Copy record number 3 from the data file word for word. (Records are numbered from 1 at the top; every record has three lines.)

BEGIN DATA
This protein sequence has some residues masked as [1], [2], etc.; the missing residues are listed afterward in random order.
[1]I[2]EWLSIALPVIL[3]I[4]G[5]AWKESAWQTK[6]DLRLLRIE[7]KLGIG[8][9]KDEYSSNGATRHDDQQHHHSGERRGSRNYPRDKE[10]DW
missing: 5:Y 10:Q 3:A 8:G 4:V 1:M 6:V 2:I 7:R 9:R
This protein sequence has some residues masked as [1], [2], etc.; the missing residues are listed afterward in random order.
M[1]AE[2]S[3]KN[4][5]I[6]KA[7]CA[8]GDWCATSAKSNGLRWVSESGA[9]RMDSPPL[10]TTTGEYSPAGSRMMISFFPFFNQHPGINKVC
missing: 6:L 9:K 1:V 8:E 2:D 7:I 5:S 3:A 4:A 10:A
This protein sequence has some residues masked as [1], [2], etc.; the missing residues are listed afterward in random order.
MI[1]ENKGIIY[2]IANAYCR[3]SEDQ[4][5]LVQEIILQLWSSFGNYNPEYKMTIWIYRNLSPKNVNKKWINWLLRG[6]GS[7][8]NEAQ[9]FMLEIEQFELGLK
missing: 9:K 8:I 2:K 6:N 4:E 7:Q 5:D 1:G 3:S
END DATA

This protein sequence has some residues masked as [1], [2], etc.; the missing residues are listed afterward in random order.
MI[1]ENKGIIY[2]IANAYCR[3]SEDQ[4][5]LVQEIILQLWSSFGNYNPEYKMTIWIYRNLSPKNVNKKWINWLLRG[6]GS[7][8]NEAQ[9]FMLEIEQFELGLK
missing: 9:K 8:I 2:K 6:N 4:E 7:Q 5:D 1:G 3:S